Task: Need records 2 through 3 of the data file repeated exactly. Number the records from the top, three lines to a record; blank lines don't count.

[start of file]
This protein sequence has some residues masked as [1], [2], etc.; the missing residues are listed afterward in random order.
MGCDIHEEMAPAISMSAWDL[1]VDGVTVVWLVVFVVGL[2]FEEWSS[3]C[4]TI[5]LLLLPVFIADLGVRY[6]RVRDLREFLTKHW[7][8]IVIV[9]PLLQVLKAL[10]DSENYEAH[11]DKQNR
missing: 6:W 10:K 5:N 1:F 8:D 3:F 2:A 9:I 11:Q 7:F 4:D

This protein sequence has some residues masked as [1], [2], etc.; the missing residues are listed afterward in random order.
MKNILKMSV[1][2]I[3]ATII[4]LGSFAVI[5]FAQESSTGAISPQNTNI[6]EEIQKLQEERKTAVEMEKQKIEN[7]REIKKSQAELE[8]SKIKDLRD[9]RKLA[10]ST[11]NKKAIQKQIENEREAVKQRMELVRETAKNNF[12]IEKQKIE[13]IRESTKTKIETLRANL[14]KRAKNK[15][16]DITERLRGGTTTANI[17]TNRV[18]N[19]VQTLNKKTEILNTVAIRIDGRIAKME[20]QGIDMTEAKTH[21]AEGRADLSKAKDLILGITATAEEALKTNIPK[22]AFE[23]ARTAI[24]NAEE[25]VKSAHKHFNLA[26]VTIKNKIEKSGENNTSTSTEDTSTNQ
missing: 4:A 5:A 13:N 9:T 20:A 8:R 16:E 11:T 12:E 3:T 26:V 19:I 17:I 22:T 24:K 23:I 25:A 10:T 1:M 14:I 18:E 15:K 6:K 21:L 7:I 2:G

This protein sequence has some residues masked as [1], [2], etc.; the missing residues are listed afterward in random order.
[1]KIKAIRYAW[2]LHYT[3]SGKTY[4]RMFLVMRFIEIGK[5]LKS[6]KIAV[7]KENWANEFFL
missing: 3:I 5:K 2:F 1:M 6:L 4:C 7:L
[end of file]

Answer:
This protein sequence has some residues masked as [1], [2], etc.; the missing residues are listed afterward in random order.
MKNILKMSV[1][2]I[3]ATII[4]LGSFAVI[5]FAQESSTGAISPQNTNI[6]EEIQKLQEERKTAVEMEKQKIEN[7]REIKKSQAELE[8]SKIKDLRD[9]RKLA[10]ST[11]NKKAIQKQIENEREAVKQRMELVRETAKNNF[12]IEKQKIE[13]IRESTKTKIETLRANL[14]KRAKNK[15][16]DITERLRGGTTTANI[17]TNRV[18]N[19]VQTLNKKTEILNTVAIRIDGRIAKME[20]QGIDMTEAKTH[21]AEGRADLSKAKDLILGITATAEEALKTNIPK[22]AFE[23]ARTAI[24]NAEE[25]VKSAHKHFNLA[26]VTIKNKIEKSGENNTSTSTEDTSTNQ
missing: 4:A 5:A 13:N 9:T 20:A 8:R 16:E 11:T 12:E 3:T 26:V 19:I 17:I 22:T 24:K 23:I 25:A 10:T 1:M 14:I 18:E 15:K 6:K 21:L 7:I 2:G

This protein sequence has some residues masked as [1], [2], etc.; the missing residues are listed afterward in random order.
[1]KIKAIRYAW[2]LHYT[3]SGKTY[4]RMFLVMRFIEIGK[5]LKS[6]KIAV[7]KENWANEFFL
missing: 3:I 5:K 2:F 1:M 6:L 4:C 7:L